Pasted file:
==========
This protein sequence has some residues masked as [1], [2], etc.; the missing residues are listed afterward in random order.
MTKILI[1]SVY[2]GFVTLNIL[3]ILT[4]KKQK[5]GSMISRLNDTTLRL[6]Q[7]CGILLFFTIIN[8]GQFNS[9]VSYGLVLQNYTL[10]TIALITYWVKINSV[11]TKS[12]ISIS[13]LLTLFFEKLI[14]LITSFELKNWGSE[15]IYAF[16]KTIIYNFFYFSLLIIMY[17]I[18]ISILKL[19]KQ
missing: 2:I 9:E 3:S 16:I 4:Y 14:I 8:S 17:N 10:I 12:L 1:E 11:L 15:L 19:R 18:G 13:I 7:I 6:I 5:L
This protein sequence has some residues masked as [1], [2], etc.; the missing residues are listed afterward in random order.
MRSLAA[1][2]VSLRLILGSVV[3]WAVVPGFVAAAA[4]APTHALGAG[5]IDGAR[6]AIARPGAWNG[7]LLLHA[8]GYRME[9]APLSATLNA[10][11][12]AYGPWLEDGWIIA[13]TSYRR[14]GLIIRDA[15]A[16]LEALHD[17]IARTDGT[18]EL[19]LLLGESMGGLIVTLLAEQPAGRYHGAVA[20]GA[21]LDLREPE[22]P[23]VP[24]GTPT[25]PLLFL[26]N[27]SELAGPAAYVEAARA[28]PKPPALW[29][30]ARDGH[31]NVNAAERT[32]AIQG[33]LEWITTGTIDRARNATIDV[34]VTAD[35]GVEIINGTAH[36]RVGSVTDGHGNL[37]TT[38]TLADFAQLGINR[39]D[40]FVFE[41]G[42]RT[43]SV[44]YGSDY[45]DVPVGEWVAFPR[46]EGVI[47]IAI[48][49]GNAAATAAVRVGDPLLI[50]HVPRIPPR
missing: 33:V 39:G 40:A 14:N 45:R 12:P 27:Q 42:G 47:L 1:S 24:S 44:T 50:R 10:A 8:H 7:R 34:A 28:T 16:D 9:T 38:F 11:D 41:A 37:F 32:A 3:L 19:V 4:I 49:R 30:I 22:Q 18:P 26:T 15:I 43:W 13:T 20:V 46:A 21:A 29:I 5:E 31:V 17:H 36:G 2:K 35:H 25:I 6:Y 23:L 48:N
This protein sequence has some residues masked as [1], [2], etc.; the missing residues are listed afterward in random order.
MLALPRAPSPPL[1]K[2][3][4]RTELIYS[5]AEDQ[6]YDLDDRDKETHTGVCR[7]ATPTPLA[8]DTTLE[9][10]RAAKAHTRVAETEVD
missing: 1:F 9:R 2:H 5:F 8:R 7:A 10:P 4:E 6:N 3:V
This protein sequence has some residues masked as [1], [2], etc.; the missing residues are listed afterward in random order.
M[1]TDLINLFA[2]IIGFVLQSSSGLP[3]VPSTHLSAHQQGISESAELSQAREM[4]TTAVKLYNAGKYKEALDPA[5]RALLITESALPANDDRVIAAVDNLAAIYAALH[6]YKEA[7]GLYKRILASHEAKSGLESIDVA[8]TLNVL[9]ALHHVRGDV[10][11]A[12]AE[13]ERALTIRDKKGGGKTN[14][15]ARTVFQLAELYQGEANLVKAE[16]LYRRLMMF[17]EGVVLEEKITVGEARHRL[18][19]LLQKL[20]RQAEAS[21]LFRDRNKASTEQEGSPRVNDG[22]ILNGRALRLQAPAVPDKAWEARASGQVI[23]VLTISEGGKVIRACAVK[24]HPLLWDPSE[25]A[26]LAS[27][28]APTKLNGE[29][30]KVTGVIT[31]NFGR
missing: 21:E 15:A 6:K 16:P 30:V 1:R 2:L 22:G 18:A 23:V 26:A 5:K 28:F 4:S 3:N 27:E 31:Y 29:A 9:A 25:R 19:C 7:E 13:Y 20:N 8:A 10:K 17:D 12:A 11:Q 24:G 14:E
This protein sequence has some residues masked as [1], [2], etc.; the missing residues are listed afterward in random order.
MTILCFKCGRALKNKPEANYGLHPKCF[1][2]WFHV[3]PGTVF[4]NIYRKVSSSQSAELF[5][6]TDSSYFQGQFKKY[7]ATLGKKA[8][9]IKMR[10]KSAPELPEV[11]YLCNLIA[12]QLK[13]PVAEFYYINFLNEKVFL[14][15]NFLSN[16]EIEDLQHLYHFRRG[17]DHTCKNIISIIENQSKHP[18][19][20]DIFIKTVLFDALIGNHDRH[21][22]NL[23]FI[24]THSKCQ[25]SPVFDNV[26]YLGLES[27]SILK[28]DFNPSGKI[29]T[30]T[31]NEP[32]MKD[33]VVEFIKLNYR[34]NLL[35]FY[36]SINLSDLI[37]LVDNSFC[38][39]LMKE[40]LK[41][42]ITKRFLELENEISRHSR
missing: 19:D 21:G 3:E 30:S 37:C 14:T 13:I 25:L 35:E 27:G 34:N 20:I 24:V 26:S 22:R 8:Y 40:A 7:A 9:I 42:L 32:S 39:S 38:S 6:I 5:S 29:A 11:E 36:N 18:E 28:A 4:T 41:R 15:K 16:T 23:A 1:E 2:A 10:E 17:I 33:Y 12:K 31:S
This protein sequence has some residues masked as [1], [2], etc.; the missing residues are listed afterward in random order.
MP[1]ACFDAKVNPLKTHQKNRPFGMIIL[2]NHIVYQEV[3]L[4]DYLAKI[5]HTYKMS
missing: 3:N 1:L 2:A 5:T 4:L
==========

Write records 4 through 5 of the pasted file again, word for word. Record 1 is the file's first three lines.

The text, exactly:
This protein sequence has some residues masked as [1], [2], etc.; the missing residues are listed afterward in random order.
M[1]TDLINLFA[2]IIGFVLQSSSGLP[3]VPSTHLSAHQQGISESAELSQAREM[4]TTAVKLYNAGKYKEALDPA[5]RALLITESALPANDDRVIAAVDNLAAIYAALH[6]YKEA[7]GLYKRILASHEAKSGLESIDVA[8]TLNVL[9]ALHHVRGDV[10][11]A[12]AE[13]ERALTIRDKKGGGKTN[14][15]ARTVFQLAELYQGEANLVKAE[16]LYRRLMMF[17]EGVVLEEKITVGEARHRL[18][19]LLQKL[20]RQAEAS[21]LFRDRNKASTEQEGSPRVNDG[22]ILNGRALRLQAPAVPDKAWEARASGQVI[23]VLTISEGGKVIRACAVK[24]HPLLWDPSE[25]A[26]LAS[27][28]APTKLNGE[29][30]KVTGVIT[31]NFGR
missing: 21:E 15:A 6:K 16:P 30:V 1:R 2:L 22:G 18:A 23:V 26:A 5:K 28:F 4:S 3:N 27:E 31:Y 29:A 9:A 25:R 19:C 7:E 13:Y 20:N 8:A 10:K 17:D 12:A 11:Q 24:G 14:E
This protein sequence has some residues masked as [1], [2], etc.; the missing residues are listed afterward in random order.
MTILCFKCGRALKNKPEANYGLHPKCF[1][2]WFHV[3]PGTVF[4]NIYRKVSSSQSAELF[5][6]TDSSYFQGQFKKY[7]ATLGKKA[8][9]IKMR[10]KSAPELPEV[11]YLCNLIA[12]QLK[13]PVAEFYYINFLNEKVFL[14][15]NFLSN[16]EIEDLQHLYHFRRG[17]DHTCKNIISIIENQSKHP[18][19][20]DIFIKTVLFDALIGNHDRH[21][22]NL[23]FI[24]THSKCQ[25]SPVFDNV[26]YLGLES[27]SILK[28]DFNPSGKI[29]T[30]T[31]NEP[32]MKD[33]VVEFIKLNYR[34]NLL[35]FY[36]SINLSDLI[37]LVDNSFC[38][39]LMKE[40]LK[41][42]ITKRFLELENEISRHSR
missing: 19:D 21:G 3:E 30:S 37:C 14:T 13:I 25:L 35:E 27:G 34:N 20:I 24:V 26:S 22:R 8:Y 40:A 7:A 9:I 42:L 32:S 39:S 38:S 6:I 5:S 29:A 11:E 36:N 18:E 28:A 4:T 41:R 15:K 16:T 23:A 1:E 2:A 10:E 17:I 33:Y 12:K 31:S